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Int J Pharm Pract. 2012 Jun;20(3):191-8. doi: 10.1111/j.2042-7174.2011.00179.x. Epub 2011 Nov 9.

Paediatric nurses' knowledge and practice of mixing medication into foodstuff.

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  • 1Strathclyde Institute of Pharmacy and Biomedical Sciences, University of Strathclyde, Glasgow, UK.



To investigate paediatric nurses' knowledge and understanding of potential drug stability issues caused by mixing medication into foodstuff.


Self completion of semi-structured questionnaires and face-to-face interviews.


Fourteen paediatric mental health and 16 paediatric general nurses (response rate, 71%) were investigated. With the exception of one nurse, all others reported they had modified oral dosage forms, or had mixed medication with food, prior to administration. The most common foodstuffs were fruit yoghurts, diluting juice and (concentrated) fruit juices. More than half of both cohorts felt sufficiently trained in carrying out the procedure, but 27% did not feel sufficiently knowledgeable about drug stability issues. The in-depth interviews highlighted a knowledge deficit as to the nature of clinical problems that could result from performing the procedures and the associated professional liabilities. Some interviewees expressed reservations about the effectiveness of the dose when administered in this way. Co-mixing was perceived as a time-consuming process and preference was expressed for mixing the powdered dosage form into juice or a liquid rather than into solid foods. Several training issues were identified from this study, including more information about drug/food compatibilities and the need for standardised documentation around the procedures which could be implemented at the ward level.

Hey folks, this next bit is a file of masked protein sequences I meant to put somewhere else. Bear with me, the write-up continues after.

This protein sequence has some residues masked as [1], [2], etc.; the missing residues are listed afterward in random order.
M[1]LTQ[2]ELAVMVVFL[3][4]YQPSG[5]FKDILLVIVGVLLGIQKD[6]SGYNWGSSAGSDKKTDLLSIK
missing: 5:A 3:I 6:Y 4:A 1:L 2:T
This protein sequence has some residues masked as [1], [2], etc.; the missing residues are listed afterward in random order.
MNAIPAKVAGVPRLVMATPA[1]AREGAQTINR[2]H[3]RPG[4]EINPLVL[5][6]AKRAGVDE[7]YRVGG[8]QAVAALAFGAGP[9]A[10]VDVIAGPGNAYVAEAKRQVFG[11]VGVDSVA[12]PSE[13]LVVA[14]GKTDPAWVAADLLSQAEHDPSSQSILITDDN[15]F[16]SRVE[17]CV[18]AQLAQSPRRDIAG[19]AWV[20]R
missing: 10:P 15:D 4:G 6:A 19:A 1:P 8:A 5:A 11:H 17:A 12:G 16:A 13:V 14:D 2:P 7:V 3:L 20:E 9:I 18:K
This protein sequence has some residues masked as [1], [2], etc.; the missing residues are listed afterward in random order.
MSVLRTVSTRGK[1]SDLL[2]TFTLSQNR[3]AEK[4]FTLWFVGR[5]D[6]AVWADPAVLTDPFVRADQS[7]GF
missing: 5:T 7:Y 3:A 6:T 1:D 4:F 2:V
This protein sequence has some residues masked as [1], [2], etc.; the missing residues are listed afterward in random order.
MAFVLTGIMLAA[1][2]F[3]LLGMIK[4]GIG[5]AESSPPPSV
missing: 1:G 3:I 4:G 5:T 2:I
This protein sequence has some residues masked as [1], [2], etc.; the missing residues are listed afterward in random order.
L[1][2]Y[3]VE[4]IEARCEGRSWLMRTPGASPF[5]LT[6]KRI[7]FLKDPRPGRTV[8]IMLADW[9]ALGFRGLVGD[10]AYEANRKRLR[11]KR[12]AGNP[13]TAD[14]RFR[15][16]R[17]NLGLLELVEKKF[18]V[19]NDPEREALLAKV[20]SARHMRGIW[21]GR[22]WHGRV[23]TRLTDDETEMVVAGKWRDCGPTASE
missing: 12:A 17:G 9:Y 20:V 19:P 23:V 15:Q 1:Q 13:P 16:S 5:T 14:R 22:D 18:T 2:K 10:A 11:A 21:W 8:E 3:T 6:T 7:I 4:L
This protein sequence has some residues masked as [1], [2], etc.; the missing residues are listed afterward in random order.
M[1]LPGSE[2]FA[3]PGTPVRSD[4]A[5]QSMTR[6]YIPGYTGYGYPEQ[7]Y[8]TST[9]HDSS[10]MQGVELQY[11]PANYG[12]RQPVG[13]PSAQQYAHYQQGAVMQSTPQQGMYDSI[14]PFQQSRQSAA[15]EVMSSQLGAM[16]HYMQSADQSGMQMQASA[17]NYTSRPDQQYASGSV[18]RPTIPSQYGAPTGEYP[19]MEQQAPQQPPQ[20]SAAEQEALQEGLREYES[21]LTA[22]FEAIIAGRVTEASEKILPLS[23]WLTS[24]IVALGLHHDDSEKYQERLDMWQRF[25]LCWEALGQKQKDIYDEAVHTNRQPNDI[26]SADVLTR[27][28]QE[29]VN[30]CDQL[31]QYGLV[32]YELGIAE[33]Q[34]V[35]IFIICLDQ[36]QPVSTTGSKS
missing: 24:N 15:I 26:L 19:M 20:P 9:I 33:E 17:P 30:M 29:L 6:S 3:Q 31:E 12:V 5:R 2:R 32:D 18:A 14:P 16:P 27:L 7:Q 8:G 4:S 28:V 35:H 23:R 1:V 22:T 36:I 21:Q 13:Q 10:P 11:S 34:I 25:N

Co-mixing of medication into foodstuff is a common practice. The majority of nurses are unaware of potential drug stability/degradation issues and/or the clinical impact of these practices.

© 2011 The Authors. IJPP © 2011 Royal Pharmaceutical Society.

[PubMed - indexed for MEDLINE]
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